The withers form the highest part of the back which slopes downward slightly toward the loins, which are imperceptibly arched and strong. The back should be short and tensely set. Chest deals with that part of the thorax (rib cage) in front of the shoulders and front legs. The chest should be quite broad, deep and well muscled. Ribs and brisket deals with that part of the thorax back of the shoulders and front legs.

Should be broad, with the ribs sprung well out from the spine and flattened at the side to allow proper movement of the shoulders extending down to the elbow joint. The belly should be well shaped and tightly muscled, and with the rear part of the thorax, should wing in a pleasing curve (tuck-up).

Faults : Receding back; swayback; camel or roach back; a back line which is too high at the rear; an excessively long back. A narrow and poorly muscled chest; strong protruding sternum (pigeon breast). Narrow (slab-sided) rib cage; round (barrel) rib cage; shallow rib cage not reaching the elbow joint. Poor tuck-up.


The croup must be full, slightly drooping and must continue imperceptibly to the tail root. Hind legs, the first thighs (from hip joint to knee) are broad and muscular. The second thighs (from knee to hock joint) are strong and long.

Seen from the side, the angulation of the first thigh with the body, of the second thigh with the first thigh, and the pastern root with the second thigh should be very moderate, neither too straight nor too exaggerated. Seen from the rear, the hock joints appear to be perfectly straight, turned neither towards the inside nor towards the outside.

Paws, round and turned neither towards the inside nor towards the outside. Toes short, highly arched and well closed. Nails short, strong and as dark as possible.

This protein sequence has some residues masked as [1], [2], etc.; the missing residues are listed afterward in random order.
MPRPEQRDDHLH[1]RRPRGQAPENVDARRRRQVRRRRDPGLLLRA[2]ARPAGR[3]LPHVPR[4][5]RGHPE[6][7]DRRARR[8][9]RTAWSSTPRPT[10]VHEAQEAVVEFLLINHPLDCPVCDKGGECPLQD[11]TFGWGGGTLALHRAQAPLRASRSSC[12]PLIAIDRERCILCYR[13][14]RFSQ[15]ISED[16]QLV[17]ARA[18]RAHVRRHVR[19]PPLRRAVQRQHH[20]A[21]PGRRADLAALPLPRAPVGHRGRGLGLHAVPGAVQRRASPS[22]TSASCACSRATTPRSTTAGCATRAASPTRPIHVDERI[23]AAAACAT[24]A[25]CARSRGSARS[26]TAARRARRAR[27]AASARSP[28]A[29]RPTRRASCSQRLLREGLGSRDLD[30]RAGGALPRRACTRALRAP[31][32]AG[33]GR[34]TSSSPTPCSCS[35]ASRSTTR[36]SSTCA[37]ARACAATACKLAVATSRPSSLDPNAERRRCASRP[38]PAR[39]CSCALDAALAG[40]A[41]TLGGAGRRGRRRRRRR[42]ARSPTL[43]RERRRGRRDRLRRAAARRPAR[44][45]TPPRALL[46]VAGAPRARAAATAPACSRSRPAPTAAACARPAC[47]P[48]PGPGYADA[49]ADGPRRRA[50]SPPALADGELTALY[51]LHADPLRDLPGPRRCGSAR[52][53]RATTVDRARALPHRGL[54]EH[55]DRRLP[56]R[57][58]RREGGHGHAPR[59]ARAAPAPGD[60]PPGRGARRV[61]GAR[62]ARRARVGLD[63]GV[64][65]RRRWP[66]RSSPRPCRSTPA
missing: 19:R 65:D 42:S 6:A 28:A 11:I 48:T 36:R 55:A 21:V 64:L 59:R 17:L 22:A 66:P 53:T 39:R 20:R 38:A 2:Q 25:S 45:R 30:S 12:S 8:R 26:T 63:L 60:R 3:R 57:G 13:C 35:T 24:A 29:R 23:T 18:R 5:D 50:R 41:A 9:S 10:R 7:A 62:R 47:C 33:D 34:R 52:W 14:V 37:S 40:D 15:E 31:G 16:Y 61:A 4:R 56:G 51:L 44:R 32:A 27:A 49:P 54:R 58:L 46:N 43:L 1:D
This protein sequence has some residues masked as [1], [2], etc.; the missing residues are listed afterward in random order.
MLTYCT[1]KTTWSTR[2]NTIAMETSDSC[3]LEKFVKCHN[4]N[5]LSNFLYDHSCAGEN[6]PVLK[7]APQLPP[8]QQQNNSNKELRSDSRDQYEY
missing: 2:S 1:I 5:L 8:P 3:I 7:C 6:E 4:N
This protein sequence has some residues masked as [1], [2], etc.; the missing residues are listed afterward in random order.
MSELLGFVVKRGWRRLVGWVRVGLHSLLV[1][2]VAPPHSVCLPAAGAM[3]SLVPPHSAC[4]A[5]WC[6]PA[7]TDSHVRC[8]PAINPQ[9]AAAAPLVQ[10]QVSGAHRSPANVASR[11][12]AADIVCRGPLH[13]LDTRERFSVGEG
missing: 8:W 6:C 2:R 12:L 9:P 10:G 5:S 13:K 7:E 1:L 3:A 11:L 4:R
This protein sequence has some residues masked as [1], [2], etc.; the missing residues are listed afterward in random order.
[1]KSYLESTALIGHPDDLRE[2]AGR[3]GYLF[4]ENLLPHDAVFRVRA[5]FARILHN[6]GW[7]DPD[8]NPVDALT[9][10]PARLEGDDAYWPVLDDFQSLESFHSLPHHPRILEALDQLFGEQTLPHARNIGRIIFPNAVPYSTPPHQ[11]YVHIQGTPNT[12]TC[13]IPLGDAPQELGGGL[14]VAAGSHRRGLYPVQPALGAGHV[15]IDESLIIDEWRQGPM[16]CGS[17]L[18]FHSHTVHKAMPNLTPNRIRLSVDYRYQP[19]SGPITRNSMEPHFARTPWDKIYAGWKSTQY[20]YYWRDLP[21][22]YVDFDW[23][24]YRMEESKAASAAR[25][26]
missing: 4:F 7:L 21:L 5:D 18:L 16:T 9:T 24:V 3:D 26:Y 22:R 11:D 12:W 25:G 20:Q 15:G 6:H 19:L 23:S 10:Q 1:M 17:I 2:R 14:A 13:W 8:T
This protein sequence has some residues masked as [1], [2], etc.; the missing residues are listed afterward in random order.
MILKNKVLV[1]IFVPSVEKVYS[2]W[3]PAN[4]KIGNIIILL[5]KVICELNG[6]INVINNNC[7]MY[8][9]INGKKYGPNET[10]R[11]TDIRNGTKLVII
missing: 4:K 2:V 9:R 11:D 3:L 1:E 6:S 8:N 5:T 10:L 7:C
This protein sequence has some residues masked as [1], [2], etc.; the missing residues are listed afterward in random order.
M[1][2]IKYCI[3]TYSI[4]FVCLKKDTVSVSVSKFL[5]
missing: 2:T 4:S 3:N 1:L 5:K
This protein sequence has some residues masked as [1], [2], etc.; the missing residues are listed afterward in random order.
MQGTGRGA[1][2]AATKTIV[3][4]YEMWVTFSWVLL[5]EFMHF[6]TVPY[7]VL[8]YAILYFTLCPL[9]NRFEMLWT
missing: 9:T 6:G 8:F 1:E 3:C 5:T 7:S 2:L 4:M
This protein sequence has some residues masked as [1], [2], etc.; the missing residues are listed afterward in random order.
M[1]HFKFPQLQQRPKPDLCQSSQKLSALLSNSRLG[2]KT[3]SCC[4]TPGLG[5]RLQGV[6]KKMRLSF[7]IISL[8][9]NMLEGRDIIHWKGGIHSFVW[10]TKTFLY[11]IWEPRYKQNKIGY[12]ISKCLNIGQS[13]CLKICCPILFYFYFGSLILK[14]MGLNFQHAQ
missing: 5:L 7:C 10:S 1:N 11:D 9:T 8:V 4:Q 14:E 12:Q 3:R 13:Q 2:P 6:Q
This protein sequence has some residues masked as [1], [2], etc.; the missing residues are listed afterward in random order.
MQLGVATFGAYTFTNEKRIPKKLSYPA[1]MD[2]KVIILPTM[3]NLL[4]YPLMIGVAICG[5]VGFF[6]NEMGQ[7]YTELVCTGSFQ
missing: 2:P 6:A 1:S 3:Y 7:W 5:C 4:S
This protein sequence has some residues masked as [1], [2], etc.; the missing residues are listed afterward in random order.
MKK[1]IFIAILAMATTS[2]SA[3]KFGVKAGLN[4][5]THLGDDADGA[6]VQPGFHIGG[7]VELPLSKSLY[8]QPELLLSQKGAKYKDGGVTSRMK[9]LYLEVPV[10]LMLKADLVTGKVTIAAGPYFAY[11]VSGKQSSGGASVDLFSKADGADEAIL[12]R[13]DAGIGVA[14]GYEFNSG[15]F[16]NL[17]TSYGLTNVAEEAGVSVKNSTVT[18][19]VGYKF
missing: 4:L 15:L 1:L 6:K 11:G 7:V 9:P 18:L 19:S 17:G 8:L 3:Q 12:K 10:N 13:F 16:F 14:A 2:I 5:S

Faults : A croup which is too straight; a croup which slopes downward too steeply; and too narrow a croup. Hind legs: soft, flabby, poorly muscled thighs; cow-hocks which are the result of the hock joint turning inward and the hock and rear paws turning outward; barrel legs, the result of the hock joints being too far apart; steep rear. As seen from the side, a steep rear is the result of the angles of the rear legs forming almost a straight line; overangulation is the result of exaggerated angles between the first and second thighs and the hocks and is very conducive to weakness. The rear legs should never be too long in proportion to the front legs. Spreading toes (splay foot); bent, long toes (rabbit paws); toes turned towards the outside or towards the inside. Furthermore, the fifth toe on the hind legs appearing at a higher position and with wolf?s claw or spur; excessively long nails; light-coloured nails.


Should start high and fairly broad, terminating slender and thin at the hock joint. At rest, the tail should fall straight. When excited or running, slightly curved (sabre-like).

Faults : A too high, or too low-set tail (the tail-set is governed by the slope of the croup); too long or too short a tail; tail bent too far over the back (ring tail); a tail which is curled; a twisted tail (sideways); a tail carried too high over the back (gay tail); a brush tail (hair too long on lower side). Cropping tail to desired length is forbidden.


Long, easy, springy stride with no tossing or rolling of body. The back line should move smoothly, parallel to the ground. The gait of the Great Dane should denote strength and power. The rear legs should have drive. The forelegs should track smoothly and straight. The Dane should track in two parallel straight lines.

Faults : Short steps. The rear quarters should not pitch. The forelegs should not have a hackney gait (forced or choppy stride). When moving rapidly the Great Dane should not pace for the reason that it causes excessive side-to-side rolling of the body and thus reduces endurance.


The faults below are important according to their grouping (very serious, serious, minor) and not according to their sequence as placed in each grouping: